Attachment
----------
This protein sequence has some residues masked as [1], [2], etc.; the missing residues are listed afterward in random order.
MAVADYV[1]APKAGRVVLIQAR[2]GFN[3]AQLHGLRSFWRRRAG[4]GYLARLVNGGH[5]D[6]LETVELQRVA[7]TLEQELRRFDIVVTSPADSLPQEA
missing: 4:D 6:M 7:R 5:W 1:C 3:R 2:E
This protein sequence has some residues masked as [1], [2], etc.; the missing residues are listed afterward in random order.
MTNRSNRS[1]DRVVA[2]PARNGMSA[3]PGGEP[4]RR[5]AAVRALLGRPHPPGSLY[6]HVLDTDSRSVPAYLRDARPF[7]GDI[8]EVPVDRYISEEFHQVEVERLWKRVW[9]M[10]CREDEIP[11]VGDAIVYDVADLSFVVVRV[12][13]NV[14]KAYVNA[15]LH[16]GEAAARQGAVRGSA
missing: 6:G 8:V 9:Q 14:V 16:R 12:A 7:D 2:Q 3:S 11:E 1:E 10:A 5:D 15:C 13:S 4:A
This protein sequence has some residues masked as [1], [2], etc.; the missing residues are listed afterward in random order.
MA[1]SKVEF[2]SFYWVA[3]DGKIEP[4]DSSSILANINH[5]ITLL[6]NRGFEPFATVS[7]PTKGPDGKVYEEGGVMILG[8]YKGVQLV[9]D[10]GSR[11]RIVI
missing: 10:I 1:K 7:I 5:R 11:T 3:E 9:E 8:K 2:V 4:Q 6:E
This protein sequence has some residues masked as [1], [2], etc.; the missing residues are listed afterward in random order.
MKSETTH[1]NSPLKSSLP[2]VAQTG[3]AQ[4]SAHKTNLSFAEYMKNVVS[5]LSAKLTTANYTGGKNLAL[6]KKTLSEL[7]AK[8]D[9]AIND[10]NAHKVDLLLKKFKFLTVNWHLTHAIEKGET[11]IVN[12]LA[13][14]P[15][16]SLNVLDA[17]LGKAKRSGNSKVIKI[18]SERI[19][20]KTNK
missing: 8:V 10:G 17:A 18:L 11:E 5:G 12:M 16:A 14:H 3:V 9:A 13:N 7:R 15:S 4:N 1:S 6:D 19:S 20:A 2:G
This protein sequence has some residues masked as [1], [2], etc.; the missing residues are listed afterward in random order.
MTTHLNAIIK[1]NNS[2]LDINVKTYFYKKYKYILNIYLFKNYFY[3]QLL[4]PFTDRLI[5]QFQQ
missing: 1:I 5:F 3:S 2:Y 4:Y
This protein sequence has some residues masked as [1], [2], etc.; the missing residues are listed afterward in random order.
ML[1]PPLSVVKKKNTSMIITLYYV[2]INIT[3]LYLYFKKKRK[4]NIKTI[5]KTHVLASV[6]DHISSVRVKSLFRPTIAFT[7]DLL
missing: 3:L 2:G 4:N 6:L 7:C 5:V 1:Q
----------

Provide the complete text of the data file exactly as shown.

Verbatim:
This protein sequence has some residues masked as [1], [2], etc.; the missing residues are listed afterward in random order.
MAVADYV[1]APKAGRVVLIQAR[2]GFN[3]AQLHGLRSFWRRRAG[4]GYLARLVNGGH[5]D[6]LETVELQRVA[7]TLEQELRRFDIVVTSPADSLPQEA
missing: 4:D 6:M 7:R 5:W 1:C 3:R 2:E
This protein sequence has some residues masked as [1], [2], etc.; the missing residues are listed afterward in random order.
MTNRSNRS[1]DRVVA[2]PARNGMSA[3]PGGEP[4]RR[5]AAVRALLGRPHPPGSLY[6]HVLDTDSRSVPAYLRDARPF[7]GDI[8]EVPVDRYISEEFHQVEVERLWKRVW[9]M[10]CREDEIP[11]VGDAIVYDVADLSFVVVRV[12][13]NV[14]KAYVNA[15]LH[16]GEAAARQGAVRGSA
missing: 6:G 8:V 9:Q 14:V 16:R 12:A 7:D 2:Q 3:S 11:E 1:E 10:A 5:D 15:C 13:S 4:A
This protein sequence has some residues masked as [1], [2], etc.; the missing residues are listed afterward in random order.
MA[1]SKVEF[2]SFYWVA[3]DGKIEP[4]DSSSILANINH[5]ITLL[6]NRGFEPFATVS[7]PTKGPDGKVYEEGGVMILG[8]YKGVQLV[9]D[10]GSR[11]RIVI
missing: 10:I 1:K 7:I 5:R 11:T 3:E 9:E 8:K 2:V 4:Q 6:E
This protein sequence has some residues masked as [1], [2], etc.; the missing residues are listed afterward in random order.
MKSETTH[1]NSPLKSSLP[2]VAQTG[3]AQ[4]SAHKTNLSFAEYMKNVVS[5]LSAKLTTANYTGGKNLAL[6]KKTLSEL[7]AK[8]D[9]AIND[10]NAHKVDLLLKKFKFLTVNWHLTHAIEKGET[11]IVN[12]LA[13][14]P[15][16]SLNVLDA[17]LGKAKRSGNSKVIKI[18]SERI[19][20]KTNK
missing: 8:V 10:G 17:A 18:L 11:E 5:G 12:M 16:A 14:H 3:V 9:A 13:N 7:R 15:S 4:N 1:S 6:D 19:S 20:A 2:G
This protein sequence has some residues masked as [1], [2], etc.; the missing residues are listed afterward in random order.
MTTHLNAIIK[1]NNS[2]LDINVKTYFYKKYKYILNIYLFKNYFY[3]QLL[4]PFTDRLI[5]QFQQ
missing: 1:I 5:F 3:S 2:Y 4:Y
This protein sequence has some residues masked as [1], [2], etc.; the missing residues are listed afterward in random order.
ML[1]PPLSVVKKKNTSMIITLYYV[2]INIT[3]LYLYFKKKRK[4]NIKTI[5]KTHVLASV[6]DHISSVRVKSLFRPTIAFT[7]DLL
missing: 3:L 2:G 4:N 6:L 7:C 5:V 1:Q